The number led me to a woman who said she could help me. Roger offered to drive me to her place on his motorcycle, which didn’t seem like the best idea to me. I never saw him again after that, but he got two other friends of mine pregnant, and one friend ended up getting arrested with him and served time in prison.
After the drug deal gone well
he bought me a bloody steak
left the waitress
a crisp one-hundred-dollar bill.
How I could have used it!
I vomited all night.
I would never eat meat again.
He didn’t even pay for the abortion.
From “Selfie at Seventeen,” Risa Denenberg
The next week, I borrowed a car and drove to an address somewhere in the Maryland suburbs. By then, it was late in May. In a pleasant apartment, I met a middle-aged Black woman who had me lie on my back on a towel she had placed over her bedspread. She probably worked in a hospital and had access to what she needed. She had me spread my legs wide and pushed something metallic and cold into my vagina, then forced something into my cervix, causing a brief painful sensation. She left the end of it hanging out of my vagina like a tampon string. This was my first pelvic exam. I had never seen a speculum.
Although sometimes urinary catheters were placed into the cervix to cause abortion at the time, I think what she inserted into my cervix must have been laminaria—a bundle of thin sticks of seaweed that expand with moisture, sometimes used to dilate the cervix during labor, and sometime used to start an abortion. She had asked for $400 but accepted the $350 I had brought with me. 
I didn’t feel much of anything that night. She told me very little about what to expect. Her only instruction was to pull the string out after twenty-four hours. For all I knew at the time, that was the abortion. I felt normal until I started cramping and bleeding in the kitchen at work the next day. I left a trail of tiny blood drops walking home from the bus along 17 th Street, to the place I was crashing at 17th and S. I spent the night in the bathtub cramping hard and bleeding heavily, drinking water from the spigot to stay hydrated, and eventually passing the fetus into the toilet. I was about thirteen-weeks pregnant, the fetus looked like a tiny pink animal, about the size of a plum. A piglet, I thought. I cried. I spent my last $10 on heroin.
1969 was the year that Shirley Chisholm was sworn in as the first Black woman elected to Congress; the year of the first moon landing and Woodstock; the year that PBS was launched; the year that Fred Hampton, chairman of the Illinois Black Panther party, was shot and killed by police; and the year I had my son.
About six months after the abortion, I intentionally conceived my son, who was born in November 1969. From 1975-88, I was a director of the Feminist Women’s Health Center in Tallahassee, Florida, where among other services we performed first-trimester abortions. We were harassed and threatened for years by anti-abortion protesters, and I was friends with one of the doctors—John Bayard Britton—who was assassinated by anti-abortion extremists in 1994, shot in the head while wearing a bulletproof vest. Bayard was well aware of the threat. He had given handguns to several of us to use to protect ourselves.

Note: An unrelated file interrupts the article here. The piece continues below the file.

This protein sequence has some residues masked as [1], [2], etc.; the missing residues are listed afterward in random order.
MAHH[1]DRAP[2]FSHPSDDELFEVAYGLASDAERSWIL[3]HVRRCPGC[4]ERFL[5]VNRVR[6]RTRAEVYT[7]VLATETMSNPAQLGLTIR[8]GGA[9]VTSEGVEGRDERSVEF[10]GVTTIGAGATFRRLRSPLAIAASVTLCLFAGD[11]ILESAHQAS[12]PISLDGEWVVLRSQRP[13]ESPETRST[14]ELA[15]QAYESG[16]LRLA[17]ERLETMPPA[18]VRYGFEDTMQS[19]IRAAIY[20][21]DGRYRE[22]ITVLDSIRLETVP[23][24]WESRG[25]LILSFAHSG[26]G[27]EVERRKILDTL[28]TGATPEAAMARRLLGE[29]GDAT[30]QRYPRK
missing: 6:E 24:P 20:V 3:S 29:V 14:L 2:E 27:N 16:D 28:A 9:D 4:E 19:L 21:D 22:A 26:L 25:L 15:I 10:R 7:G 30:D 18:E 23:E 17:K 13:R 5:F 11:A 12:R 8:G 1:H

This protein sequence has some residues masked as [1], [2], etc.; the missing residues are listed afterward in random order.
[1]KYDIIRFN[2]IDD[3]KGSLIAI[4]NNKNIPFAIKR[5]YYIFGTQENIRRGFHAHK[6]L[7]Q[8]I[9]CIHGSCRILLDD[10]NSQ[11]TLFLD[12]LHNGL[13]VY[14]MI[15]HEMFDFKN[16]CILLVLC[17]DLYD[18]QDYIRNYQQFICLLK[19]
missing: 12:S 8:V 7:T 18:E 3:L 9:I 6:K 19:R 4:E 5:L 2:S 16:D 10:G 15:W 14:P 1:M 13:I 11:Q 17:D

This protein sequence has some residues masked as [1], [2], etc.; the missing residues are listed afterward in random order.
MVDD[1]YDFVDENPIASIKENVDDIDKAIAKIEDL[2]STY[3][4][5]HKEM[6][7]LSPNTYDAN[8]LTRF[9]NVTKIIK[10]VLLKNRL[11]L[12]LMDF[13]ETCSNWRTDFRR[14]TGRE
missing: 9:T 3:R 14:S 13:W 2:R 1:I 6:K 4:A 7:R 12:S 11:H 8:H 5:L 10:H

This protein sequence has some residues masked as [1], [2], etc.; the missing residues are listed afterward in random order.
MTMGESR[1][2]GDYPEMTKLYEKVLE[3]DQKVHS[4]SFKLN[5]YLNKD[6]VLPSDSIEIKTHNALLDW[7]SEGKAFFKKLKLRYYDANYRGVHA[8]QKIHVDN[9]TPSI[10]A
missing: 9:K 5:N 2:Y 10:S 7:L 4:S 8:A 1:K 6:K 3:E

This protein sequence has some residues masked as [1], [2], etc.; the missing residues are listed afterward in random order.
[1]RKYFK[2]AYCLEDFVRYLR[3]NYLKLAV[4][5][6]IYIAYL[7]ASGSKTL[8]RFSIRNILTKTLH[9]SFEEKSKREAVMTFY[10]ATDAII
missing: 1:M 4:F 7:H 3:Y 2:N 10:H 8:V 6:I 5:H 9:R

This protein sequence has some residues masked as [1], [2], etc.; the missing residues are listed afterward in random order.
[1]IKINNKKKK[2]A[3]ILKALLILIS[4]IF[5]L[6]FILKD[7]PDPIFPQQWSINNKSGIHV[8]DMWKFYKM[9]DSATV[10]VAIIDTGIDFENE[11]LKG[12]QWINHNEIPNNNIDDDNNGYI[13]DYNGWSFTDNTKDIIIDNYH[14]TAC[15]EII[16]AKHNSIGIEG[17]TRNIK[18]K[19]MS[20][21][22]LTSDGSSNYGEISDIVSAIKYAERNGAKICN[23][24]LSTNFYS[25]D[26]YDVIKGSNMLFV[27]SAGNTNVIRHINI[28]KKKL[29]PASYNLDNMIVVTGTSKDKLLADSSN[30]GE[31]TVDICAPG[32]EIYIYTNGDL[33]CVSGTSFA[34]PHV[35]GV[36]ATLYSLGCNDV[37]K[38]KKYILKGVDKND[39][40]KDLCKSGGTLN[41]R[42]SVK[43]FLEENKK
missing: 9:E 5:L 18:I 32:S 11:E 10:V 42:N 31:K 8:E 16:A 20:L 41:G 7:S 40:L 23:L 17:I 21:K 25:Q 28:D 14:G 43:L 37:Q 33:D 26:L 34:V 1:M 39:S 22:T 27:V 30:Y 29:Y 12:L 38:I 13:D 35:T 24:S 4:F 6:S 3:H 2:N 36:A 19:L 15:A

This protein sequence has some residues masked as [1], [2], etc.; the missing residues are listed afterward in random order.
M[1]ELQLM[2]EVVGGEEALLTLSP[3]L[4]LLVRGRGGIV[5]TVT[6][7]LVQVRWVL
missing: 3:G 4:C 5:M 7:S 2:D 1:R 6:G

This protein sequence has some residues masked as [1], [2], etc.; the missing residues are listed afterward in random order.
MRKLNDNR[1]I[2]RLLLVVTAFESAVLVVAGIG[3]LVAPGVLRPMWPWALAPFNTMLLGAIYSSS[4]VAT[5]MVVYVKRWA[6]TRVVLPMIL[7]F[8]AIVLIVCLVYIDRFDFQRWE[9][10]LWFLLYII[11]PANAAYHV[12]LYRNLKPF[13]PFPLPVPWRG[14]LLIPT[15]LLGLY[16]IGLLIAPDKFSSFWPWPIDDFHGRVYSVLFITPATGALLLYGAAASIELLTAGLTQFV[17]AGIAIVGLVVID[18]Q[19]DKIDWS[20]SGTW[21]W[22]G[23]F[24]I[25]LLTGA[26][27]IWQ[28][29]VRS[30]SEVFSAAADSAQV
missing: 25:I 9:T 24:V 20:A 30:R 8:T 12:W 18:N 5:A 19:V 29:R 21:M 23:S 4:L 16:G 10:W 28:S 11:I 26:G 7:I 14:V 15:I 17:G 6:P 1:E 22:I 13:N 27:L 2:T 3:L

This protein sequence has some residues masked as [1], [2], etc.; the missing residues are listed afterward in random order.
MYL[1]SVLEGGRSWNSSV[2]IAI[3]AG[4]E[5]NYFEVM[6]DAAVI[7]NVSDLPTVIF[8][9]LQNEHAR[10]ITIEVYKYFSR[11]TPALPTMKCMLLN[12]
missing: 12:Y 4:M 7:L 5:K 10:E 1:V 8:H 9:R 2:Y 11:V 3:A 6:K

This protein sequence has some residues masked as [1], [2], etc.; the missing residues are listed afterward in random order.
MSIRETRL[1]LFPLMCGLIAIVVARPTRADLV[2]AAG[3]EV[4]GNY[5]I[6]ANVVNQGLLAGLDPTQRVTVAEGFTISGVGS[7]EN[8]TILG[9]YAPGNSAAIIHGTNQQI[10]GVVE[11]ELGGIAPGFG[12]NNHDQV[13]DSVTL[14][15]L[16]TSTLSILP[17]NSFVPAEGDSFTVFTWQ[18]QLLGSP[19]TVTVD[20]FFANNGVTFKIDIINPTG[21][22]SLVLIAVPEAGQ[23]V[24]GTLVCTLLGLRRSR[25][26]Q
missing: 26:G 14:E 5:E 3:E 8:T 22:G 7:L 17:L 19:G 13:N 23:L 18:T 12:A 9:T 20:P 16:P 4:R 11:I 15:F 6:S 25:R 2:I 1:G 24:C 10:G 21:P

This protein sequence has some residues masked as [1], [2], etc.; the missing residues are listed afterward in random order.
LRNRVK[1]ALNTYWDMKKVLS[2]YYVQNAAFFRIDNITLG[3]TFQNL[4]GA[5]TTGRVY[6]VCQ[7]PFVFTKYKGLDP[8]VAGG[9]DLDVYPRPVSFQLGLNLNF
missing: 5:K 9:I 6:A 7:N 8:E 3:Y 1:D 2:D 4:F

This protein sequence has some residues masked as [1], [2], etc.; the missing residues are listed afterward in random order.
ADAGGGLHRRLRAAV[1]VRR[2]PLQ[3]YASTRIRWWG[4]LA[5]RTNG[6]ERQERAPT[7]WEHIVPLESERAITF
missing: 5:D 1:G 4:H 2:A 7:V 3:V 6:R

Some years, it’s difficult to see which way the tides are turning. Progress seems to always be followed by stronger and more virulent backlash. I didn’t ever want women to have to have go back to the days of illegal abortion, but I’ve not been feeling very hopeful since the Supreme Court’s Dobbs v. Jackson Women’s Health Organization decision in June 2022. The encroaching loss of reproductive rights is emblematic of a very deep dive into repression and anti-democratic ascendancy, not only on abortion rights, but on all progressive fronts.
In no way do I regret having had an abortion or working in an abortion clinic. I’ve enjoyed a long career as a nurse practitioner and the riches of having a son and grandchildren. I will do all I can to maintain the right to reproductive freedom for their generation and beyond. If it comes down to me having to perform illegal abortions myself, I will not hesitate for a moment.
 Marya McQuirter, “2 May 1968 & Physician Arrested after Performing Abortion,” Dc1968 Project: 365 Stories Re Washington Dc in 1968 (blog), May 2, 2018, https://www.dc1968project.com/blog/2018/5/2/2-may-1968-physician-arrested-after-performing-abortion?rq=abortion.
 McQuirter, “2 May 1968 & Physician Arrested after Performing Abortion.”
 Marc Lallanilla, “A Brief History of Pregnancy Tests,” Live Science (blog), June 4, 2013, https://www.livescience.com/37128-history-of-pregnancy-tests-ept-hcg.html.
 The Stevens Company Limited (2021). Laminaria Cervical Dilator 5mm Large. Retrieved June 2021 from Stevens.ca.
 “John Britton (Doctor),” in Wikipedia, accessed September 19, 2023, https://en.wikipedia.org/wiki/John-Britton_(doctor)
Risa Denenberg lives on the Olympic peninsula in Washington state where she works as a nurse practitioner. She is a co-founder of Headmistress Press; curator at The Poetry Café Online; and the Reviews Editor at River Mouth Review. She has published eight collections of poetry, most recently, Rain/Dweller (